Today one can witness the "magic" of Roman Ephesus, as do many thousands of overwhelmed tourists each year. But what is not readily apparent are the many stages of its development, including its relocation in Hellenistic times to its present position. These transitions were the result of various influences, ranging from political to geographical.

Unlike many of its neighbours Ephesus, survived many of its political battles intact. Falling to the invading Cimmerians in the 7th century, its capture in the 6th century by King Kroisos, the "Golden Monarch of Lydia" saw its first relocation further inland. The demise of Kroisos was followed by Persian hegemony, as with the rest of Ionia, under the rule of King Cyrus. With the Persian defeat in Greece, Ephesos joined the Delian League, until the "Kings Peace" in 386 BC. once again restored Persian rule.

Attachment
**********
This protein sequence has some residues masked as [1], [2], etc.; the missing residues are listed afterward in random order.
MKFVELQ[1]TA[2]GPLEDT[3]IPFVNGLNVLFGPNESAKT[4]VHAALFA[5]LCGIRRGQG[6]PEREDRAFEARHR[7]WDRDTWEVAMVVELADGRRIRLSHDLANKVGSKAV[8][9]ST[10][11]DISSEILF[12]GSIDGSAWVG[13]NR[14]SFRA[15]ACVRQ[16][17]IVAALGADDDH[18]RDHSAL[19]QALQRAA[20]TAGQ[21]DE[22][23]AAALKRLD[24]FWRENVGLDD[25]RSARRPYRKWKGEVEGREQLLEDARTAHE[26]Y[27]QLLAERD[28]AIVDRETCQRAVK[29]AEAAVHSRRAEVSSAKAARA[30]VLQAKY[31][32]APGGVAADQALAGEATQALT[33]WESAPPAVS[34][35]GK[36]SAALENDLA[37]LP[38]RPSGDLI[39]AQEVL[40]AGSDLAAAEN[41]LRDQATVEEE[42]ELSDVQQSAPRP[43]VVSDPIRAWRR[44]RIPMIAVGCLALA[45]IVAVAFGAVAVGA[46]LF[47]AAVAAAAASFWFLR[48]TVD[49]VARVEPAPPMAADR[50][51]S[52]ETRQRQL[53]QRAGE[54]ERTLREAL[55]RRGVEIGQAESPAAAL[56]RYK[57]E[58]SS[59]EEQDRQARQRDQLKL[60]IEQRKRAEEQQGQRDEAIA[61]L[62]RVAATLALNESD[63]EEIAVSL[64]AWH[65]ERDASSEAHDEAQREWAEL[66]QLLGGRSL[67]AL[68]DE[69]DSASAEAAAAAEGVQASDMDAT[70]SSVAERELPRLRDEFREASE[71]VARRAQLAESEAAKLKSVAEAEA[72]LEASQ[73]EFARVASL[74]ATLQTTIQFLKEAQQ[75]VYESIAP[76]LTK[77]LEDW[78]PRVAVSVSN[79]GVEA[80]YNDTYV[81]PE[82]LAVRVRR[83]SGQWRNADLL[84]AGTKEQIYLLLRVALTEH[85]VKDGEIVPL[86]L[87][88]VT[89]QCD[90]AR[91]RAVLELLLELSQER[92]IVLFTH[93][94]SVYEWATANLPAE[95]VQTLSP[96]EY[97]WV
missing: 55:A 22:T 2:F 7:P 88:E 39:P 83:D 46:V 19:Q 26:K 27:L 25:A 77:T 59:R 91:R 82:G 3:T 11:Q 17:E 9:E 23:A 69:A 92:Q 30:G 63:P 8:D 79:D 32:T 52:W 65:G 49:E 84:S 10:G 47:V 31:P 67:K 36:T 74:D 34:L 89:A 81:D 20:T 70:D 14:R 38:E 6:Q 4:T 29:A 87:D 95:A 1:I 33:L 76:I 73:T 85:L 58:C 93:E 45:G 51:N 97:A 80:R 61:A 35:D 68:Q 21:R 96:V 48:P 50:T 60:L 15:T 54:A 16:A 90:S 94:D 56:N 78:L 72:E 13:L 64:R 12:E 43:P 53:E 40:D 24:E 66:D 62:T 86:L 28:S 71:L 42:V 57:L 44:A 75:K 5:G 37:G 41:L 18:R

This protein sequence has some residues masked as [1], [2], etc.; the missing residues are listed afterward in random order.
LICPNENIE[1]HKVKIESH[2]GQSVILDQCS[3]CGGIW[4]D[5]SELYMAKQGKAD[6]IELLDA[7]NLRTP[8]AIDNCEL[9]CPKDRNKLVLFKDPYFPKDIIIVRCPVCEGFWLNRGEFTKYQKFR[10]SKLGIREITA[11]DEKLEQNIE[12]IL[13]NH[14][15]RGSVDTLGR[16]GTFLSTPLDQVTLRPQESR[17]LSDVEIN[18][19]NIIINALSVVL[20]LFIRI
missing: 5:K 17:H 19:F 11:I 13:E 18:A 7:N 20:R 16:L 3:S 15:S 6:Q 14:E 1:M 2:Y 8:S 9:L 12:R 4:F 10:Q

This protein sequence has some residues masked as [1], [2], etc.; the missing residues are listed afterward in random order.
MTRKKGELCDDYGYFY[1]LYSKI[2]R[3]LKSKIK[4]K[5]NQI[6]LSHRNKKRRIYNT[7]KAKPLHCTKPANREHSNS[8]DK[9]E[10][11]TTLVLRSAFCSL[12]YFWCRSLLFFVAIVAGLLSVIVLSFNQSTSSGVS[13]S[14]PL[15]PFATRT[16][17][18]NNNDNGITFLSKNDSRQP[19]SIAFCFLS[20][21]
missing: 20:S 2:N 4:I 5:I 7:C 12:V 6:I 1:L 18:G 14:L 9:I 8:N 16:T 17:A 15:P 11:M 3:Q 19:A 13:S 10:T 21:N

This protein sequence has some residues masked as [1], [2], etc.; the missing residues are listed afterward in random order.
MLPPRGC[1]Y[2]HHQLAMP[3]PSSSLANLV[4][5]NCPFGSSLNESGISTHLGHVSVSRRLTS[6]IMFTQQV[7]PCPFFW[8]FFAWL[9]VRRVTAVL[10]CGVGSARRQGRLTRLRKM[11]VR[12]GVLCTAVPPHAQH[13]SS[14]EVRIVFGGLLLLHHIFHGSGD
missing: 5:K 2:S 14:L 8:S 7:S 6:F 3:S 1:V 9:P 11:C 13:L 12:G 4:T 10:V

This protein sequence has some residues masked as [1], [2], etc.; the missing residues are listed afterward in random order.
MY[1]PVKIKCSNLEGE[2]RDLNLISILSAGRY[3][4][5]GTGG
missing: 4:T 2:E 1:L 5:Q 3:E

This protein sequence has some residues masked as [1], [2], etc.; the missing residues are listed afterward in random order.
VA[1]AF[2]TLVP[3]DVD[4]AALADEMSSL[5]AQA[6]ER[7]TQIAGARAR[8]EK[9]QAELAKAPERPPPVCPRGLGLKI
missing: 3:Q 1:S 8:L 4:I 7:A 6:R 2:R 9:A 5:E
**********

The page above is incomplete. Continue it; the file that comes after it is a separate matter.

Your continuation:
Alexander the Great

Its liberation by "Alexander the Great in 334 B.C, returned it to Greek rule. In 290 BC, a second relocation and "short lived" change of name by Lysimachos, placed the metropolis further down stream of the Kaystros river's steadily depositing alluviums, to the side of Mount Pion (Panayirdag), the area of its now famous location. By 133 BC Ephesus was part of the Attalid kingdom, bequeathed to Rome, when under Augustus it rightly became capital of the "Roman Province of Asia". The one constant element however, present till the Imperial edicts of Theodosius in 381AD. prohibiting pagan worship, was Ephesus's relationship with its tutelary goddess, Artemis.The sanctity of her temple site was at the very heart of the earliest settlements, and the goddess, unique in her own symbolism, demonstrates many "Archaic" and Asiatic features.